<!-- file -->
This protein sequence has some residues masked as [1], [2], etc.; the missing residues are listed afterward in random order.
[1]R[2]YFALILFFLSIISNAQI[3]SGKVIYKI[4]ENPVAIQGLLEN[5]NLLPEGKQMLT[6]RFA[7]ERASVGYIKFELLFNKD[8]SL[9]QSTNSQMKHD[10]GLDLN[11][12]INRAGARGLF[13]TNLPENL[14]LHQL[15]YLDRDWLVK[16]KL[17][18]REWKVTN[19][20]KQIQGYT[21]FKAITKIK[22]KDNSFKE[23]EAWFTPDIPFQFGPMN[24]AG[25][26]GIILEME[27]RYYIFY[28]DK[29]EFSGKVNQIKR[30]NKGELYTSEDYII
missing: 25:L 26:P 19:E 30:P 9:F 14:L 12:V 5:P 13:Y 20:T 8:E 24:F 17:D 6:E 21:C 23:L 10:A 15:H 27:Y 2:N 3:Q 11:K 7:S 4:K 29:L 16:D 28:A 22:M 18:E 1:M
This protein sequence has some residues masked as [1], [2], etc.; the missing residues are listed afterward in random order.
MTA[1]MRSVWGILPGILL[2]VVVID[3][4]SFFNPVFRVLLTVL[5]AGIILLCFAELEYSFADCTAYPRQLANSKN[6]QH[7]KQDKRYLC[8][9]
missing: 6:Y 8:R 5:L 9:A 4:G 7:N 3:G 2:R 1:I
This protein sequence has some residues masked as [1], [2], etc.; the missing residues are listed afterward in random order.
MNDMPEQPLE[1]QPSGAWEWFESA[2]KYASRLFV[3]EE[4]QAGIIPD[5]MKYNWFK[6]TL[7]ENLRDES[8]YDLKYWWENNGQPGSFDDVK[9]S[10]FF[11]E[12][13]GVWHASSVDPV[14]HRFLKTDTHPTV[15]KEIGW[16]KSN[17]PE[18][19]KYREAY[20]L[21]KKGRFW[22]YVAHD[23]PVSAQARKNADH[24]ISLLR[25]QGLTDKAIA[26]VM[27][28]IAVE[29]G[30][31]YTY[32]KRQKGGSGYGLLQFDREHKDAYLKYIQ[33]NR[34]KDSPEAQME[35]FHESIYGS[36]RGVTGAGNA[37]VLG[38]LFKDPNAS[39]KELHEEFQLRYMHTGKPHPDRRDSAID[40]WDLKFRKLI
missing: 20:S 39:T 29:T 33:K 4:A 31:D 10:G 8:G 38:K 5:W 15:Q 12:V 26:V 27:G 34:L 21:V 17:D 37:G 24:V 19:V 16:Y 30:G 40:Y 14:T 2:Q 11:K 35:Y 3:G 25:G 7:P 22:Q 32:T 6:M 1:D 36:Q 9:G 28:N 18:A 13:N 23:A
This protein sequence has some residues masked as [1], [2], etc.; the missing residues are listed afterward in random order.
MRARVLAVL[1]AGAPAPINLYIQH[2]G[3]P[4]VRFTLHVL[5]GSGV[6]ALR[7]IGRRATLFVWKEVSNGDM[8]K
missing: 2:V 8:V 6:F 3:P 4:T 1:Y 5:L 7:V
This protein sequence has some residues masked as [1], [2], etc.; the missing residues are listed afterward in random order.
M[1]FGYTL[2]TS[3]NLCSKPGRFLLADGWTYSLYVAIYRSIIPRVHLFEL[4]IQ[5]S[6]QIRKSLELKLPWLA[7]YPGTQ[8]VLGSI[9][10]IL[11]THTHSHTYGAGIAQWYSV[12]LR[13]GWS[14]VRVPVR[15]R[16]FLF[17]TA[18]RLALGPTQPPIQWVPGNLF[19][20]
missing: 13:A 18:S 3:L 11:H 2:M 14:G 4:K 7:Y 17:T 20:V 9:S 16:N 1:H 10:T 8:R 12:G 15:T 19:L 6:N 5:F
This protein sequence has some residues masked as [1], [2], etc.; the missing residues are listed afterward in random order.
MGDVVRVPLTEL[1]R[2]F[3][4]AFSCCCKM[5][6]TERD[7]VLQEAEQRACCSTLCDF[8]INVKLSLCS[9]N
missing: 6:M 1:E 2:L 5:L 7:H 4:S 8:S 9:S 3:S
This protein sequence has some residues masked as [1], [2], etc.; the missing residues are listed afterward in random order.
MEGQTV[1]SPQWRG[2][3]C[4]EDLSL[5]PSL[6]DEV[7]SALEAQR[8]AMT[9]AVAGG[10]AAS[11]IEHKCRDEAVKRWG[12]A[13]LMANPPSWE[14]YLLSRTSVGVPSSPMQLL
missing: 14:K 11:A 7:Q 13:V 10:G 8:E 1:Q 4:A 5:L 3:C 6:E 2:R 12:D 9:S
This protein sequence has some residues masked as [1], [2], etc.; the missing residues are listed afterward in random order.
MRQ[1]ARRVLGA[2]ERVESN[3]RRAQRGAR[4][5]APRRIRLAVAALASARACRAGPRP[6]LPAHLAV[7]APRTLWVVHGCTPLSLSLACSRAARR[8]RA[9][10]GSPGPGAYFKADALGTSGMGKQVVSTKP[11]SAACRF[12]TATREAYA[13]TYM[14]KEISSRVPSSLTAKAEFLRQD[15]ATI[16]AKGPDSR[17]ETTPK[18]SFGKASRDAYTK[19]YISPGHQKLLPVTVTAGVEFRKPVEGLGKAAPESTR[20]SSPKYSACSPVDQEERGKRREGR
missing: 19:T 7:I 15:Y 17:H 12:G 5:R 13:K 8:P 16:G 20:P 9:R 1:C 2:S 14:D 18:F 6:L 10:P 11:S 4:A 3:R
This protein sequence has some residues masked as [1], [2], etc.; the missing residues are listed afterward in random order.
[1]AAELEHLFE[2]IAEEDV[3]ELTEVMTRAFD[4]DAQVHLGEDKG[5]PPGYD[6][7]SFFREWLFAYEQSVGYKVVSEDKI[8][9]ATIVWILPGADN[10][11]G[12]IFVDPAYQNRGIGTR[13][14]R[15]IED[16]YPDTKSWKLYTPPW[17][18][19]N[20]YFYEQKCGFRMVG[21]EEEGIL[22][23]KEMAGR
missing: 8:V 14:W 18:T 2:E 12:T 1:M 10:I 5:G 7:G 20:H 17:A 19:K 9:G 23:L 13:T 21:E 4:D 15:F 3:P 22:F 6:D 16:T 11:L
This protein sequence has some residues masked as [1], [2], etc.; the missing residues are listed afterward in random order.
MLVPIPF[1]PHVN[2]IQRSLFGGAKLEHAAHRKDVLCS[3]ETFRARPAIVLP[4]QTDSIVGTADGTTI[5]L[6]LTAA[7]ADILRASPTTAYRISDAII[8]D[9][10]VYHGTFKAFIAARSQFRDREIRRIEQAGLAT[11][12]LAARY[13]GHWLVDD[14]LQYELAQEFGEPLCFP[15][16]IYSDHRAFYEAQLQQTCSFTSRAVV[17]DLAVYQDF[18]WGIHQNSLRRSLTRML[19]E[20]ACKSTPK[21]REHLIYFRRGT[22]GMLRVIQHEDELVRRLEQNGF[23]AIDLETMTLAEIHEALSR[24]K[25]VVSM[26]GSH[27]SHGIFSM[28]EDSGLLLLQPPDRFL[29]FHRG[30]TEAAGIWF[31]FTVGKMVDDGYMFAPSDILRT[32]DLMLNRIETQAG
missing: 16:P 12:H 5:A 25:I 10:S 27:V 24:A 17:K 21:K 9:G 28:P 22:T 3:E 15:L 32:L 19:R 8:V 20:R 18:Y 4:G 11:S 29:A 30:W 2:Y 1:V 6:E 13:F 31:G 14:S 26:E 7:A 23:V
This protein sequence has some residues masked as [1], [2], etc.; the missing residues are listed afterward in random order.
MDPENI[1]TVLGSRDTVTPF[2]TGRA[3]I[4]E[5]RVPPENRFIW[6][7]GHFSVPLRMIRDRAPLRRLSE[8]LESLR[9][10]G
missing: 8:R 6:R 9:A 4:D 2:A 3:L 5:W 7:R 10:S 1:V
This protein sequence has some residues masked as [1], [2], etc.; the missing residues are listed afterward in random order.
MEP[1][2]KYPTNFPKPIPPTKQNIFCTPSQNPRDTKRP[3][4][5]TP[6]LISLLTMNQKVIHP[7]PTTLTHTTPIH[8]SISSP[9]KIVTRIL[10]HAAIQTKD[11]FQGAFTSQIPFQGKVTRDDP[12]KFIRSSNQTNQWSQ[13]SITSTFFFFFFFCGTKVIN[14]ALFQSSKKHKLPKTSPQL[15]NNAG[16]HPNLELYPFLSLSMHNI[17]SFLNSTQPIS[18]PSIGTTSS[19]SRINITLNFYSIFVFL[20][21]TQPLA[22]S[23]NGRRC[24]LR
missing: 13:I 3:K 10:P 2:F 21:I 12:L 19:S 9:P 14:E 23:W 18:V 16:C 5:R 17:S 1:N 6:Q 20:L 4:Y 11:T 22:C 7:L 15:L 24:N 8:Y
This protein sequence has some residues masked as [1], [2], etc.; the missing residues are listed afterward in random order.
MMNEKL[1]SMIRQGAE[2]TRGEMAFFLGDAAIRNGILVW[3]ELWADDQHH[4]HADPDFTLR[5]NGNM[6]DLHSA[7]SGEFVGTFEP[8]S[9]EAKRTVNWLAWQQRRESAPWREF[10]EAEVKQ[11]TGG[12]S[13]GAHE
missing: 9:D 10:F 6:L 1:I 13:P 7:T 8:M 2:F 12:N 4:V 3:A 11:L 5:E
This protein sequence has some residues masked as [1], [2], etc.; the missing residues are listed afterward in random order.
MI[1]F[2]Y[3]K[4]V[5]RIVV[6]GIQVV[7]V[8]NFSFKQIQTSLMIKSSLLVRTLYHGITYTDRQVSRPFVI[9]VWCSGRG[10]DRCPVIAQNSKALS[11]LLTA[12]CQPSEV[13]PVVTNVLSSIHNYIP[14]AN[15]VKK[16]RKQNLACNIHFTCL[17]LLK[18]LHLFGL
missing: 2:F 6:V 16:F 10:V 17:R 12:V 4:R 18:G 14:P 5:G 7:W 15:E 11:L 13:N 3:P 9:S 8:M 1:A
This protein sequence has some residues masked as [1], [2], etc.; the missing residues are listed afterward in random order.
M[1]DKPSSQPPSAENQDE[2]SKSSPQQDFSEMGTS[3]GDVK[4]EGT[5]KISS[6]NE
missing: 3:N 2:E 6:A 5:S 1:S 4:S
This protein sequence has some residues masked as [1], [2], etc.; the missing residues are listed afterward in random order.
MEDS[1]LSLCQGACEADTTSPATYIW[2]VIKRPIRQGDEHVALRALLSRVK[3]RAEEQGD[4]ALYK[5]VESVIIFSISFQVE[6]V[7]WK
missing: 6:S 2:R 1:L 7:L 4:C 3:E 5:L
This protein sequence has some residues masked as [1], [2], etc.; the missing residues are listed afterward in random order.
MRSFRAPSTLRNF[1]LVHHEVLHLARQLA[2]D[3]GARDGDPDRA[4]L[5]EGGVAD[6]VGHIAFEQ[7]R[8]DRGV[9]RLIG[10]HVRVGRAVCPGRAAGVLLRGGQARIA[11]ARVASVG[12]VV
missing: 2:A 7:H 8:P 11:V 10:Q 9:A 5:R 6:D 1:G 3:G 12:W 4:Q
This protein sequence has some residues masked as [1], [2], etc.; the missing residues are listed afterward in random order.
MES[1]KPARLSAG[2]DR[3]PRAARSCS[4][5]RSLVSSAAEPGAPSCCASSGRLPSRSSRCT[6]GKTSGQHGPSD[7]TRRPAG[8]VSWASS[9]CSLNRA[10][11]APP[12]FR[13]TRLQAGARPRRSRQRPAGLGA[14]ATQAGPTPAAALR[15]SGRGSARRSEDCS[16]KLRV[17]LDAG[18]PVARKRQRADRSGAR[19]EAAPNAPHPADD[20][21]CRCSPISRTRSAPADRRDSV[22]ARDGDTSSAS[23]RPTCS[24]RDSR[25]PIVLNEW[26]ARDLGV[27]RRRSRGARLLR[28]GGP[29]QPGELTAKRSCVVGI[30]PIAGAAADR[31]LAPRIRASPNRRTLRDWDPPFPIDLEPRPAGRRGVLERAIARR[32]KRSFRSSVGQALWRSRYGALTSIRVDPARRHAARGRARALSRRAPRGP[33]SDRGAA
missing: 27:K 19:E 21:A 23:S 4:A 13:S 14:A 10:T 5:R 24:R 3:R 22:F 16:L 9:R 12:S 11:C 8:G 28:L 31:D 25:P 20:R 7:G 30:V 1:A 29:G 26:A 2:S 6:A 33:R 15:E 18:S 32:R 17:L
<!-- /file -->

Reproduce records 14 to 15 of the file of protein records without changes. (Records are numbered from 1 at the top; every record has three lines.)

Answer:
This protein sequence has some residues masked as [1], [2], etc.; the missing residues are listed afterward in random order.
MI[1]F[2]Y[3]K[4]V[5]RIVV[6]GIQVV[7]V[8]NFSFKQIQTSLMIKSSLLVRTLYHGITYTDRQVSRPFVI[9]VWCSGRG[10]DRCPVIAQNSKALS[11]LLTA[12]CQPSEV[13]PVVTNVLSSIHNYIP[14]AN[15]VKK[16]RKQNLACNIHFTCL[17]LLK[18]LHLFGL
missing: 2:F 6:V 16:F 10:V 17:R 12:V 4:R 18:G 14:P 5:G 7:W 15:E 11:L 13:N 3:P 9:S 8:M 1:A
This protein sequence has some residues masked as [1], [2], etc.; the missing residues are listed afterward in random order.
M[1]DKPSSQPPSAENQDE[2]SKSSPQQDFSEMGTS[3]GDVK[4]EGT[5]KISS[6]NE
missing: 3:N 2:E 6:A 5:S 1:S 4:S